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TH114 Exam 1

by: Jess Snider

TH114 Exam 1 TH 114-009

Jess Snider

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Th114 exam 1 study guide
Intro to Theatre
David Bolus
Study Guide
intro to theatre, TH114, midterm
50 ?




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This 5 page Study Guide was uploaded by Jess Snider on Sunday February 14, 2016. The Study Guide belongs to TH 114-009 at University of Alabama - Tuscaloosa taught by David Bolus in Winter2015. Since its upload, it has received 141 views.


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Date Created: 02/14/16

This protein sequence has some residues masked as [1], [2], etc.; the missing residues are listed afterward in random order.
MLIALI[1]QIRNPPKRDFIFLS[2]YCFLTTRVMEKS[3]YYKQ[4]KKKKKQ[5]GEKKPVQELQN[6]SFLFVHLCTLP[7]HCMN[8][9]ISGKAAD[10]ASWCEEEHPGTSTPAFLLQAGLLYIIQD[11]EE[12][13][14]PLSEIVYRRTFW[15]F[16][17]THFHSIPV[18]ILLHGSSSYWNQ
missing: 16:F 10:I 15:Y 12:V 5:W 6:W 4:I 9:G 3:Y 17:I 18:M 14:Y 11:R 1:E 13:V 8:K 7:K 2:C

TH114 Midterm Review I. Chapter 2: a) Reviewer vs. Critic i) A reviewer describes a production and gives his opinion on how well it was done. He writes for a general audience. (1) can be anyone with an opinion ii) A critic analyzes the play in greater detail and writes for an audience of theatre  people: directors, designers, and actors. (1) Has a solid knowledge of theatre history, dramatic literature, and theatrical  production b) Performer: to entertain an audience by singing, acting, etc. c) Space: the amount of an area, room, surface, etc., that is empty or available for use d) Event: something of importance occurs e) Spectator: a person who watches an event, show, game, activity, etc., often as part of an  audience f) Rise of Realism i) Realism is when the audience is asked to accept the stage world as believable  alternate reality where things happen, much as they would in life, and people behave  in seemingly natural ways ii) Creates the fourth wall (1) Separates the stage from the audience (invisible) g) Definitions  i) Empathy: the capacity to identify emotionally with the characters on stage ii) The House: term used by theatre people to describe the collective audience  iii) Asides: short comments that revealed a character’s inner thoughts often to comic  effect iv) Soliloquies: lengthy speeches through which a character revealed state of mind v) Monologues: speeches vi) Catharsis: the process of releasing, and thereby providing relief from, strong or  repressed emotions vii)Agitprop: early form of political theatre developed during the 1920s in Russia &  later adopted abroad viii) Distancing/alienation effect: separation of the audience emotionally from the  dramatic action ix) Theatre of the Oppressed: theatrical forms that the Brazilian theatre practitioner  Augusto Boal first elaborated in the 1960s, initially in Brazil and later in Europe x) Theatre of the Absurd: designation for particular plays of absurdist fiction written  by a number of primarily European playwrights xi) Theatre of cruelty: dynamic & poetic world of images, sounds, & movement­­­ &  sought a universal language that could assault the senses of the audience  II. Chapter 3: a) definitions: i) Deus ex Machina: to resolve the drama ii) Climax: the point of highest emotional intensity iii) Denouement: resolution iv) Point of attack: place in the story where the action begins, usually late in the story v) Exposition: part of the play where events that occurred before the start was revealed b) Aristotle: first to devise a method of dramatic analysis/ lays out a system for critiquing  Greek tragedy, classified the types of dramas  c      Story vs. Plot i) Story: what happened ii) Plot: how you tell what happened  d     Character Types i) Psychological: represented by a character with clearly defined goals & motivations,  whose actions may be tracked more or less like a real persons ii) Archetypal: broad generalization of an entire class of people iii) Stock: opposite of psychological, representative of a type & defined by  externals(class, occupation, marital, status) rather than their individual characteristics   e      Plot Structures i) Circular: associated with Absurdist theatre, usually ending a play more or less where it began ii) Climatic: Aristotelian structure & includes clear exposition, rising action, & a  resolution iii) Dramatic: describes the scope & progression of the action/ a plotted tale to frame or  shape of action iv) Episodic: early point of attack in the story & proliferation of characters & event; less  restricted & takes places over a longer time span v) Serial: composed of  a series of scenes that don’t follow a continuous story ot even  include the same characters III. Chapter 4: a) Greek Tragedy: main character is brought to ruin or suffers extreme sorrow, especially  as a consequence of a tragic flaw, moral weakness, or inability to cope with unfavorable  circumstances i) Began with a prologue, followed by parodos (entrance of the chanting & dancing  chorus) b) Roman Tragedy: No early Roman tragedy survives, though it was highly regarded in its  day; historians know of three early tragedians—Quintus Ennius, Marcus Pacuvius and  Lucius Accius c) Elizabethan Tragedy: served as a warning to would be tyrants of what might await them should they abuse their power; traced the effects of disruption in the political & familial  order i) Focused on characters of high status, who spoke in elevated poetic language  d     Cycle Plays i) Passion plays: episodic plays depicting events from the passion of Christ ii) Saint plays/miracle plays: depict events from the lives of saints iii) Morality plays: use allegorical characters to depict moral lessons e) Autos sacramentales: Spain’s version of Christian religious dramas; part of Corpus  Christi celebrations f) Liturgical Drama: from the middle ages; type of plat acted within or near the church &  relating stories from the Bible & of the saints  g     Types of Comedy i) Satire: explore pressing social issues & provoke debate ii) Farce: relies on broad slapstick humor, extreme situations, & superficial  characterization  iii) Romantic: centers around the relationships between sympathetic young lovers whose destiny in marriage meets with obstacles  iv) Comedy of Manners: makes fun of ridiculous social mores or practices & the people who engage in them h) Melodrama: a serious drama with a happy ending i) Hubris: excessive pride or self­confidence j) Dithyramb: ancient Greek hymn sung & danced in honor of Dionysus, the god of wine  & fertility   k     Best Plot Contained this According to Aristotle: i) Tragic character: highborn & prosperous, an essentially good person with whom we can identify, who does not deserve his misfortunate ii) Tragic Miscalculation: sometimes translated as character flaw, a miscalculation that  causes the hero’ downfall iii) Recognition: seeing the error of one’s way at the moment of downfall iv) Reversal of fortune: the hero falls from a high position & loses everything v) Pathos: suffering of the tragic hero vi) Pity & fear: emotions evoked in spectators as we watch the travails of the tragic hero vii)Catharsis: the purging of the audience’s emotions that allows the lessons to be  learned through feeling IV. Chapter 5: Performance Traditions: Legacy and Renewal a) Natya: is no longer practiced as a living art form in India today i) Stylized movements in eyes, head, hands, and limbs; dance; music; makeup;  costumes b) Commedia dell’arte: from the renaissance; resembling ancient mime & Atellan farce  with masks, stock characters & improvisation  c) Improve: improvised drama; used scenarios i)  Scenarios: general outlines of plots with short descriptions of each scene d) Lazzi: set bits of comic stage that an actor could turn to for comic effect e) Xìqǔ: also known as Chinese opera i) Sets consist of a table and two chairs of less f) Kabuki: From Japan;actor centered tradition with extradinoary costume & makeup;  compared to Western opera, operetta, & musical theatre i) Onnagate: female role type; idealized woman played by male actors in white  makeup, black styled wigs, & kimonos. ii) Mie: physical poses capturing the high points iii) Hanamichi: the flower path g) Noh: stylized ritualistic form in which a few pages of text can take hours to perform i) Passed down from generation to generation (1) Yugen: grace h) Kyōgen:  comic form that shares noh stage but has its own acting, speaking, & costuming conventions        Puppets i) Banraku: combination of puppet manipulation, ballad singing, & playing of the  three­stringed instrument         8 Model Works: i) eight operas in China allowed after the revolution (1) Yangbanxi (2) virtually the only films, stage performances or music available to the entire  Chinese population V. Chapter 6: a) Anna Deavere Smith: actress, playwright, & professor b) Avant­Garde: artist who rebel against established theatrical tradition  c) Opera: longest continuous tradition of popular Western musical theater i) Characteristics: dramatic music & settings, spectacle & story lines that are generally  sung d) Operetta: secondary music theater tradition that features music with dance, farce &  clowning which often culminates in romance fulfilled. Commonly satiric in nature, deals  with light hearted subjects & features  more dialogue e) Musical Theatre: newest form of western music theater tradition. Combines elements of  music, dialogue, & dance in a collaborative way that fleshes out the story. The book is  the important element here, as all other elements combine to tell the story f) Variety Shows i) A theatrical entertainment consisting of successive unrelated acts, such as songs,  dances, and comedy skits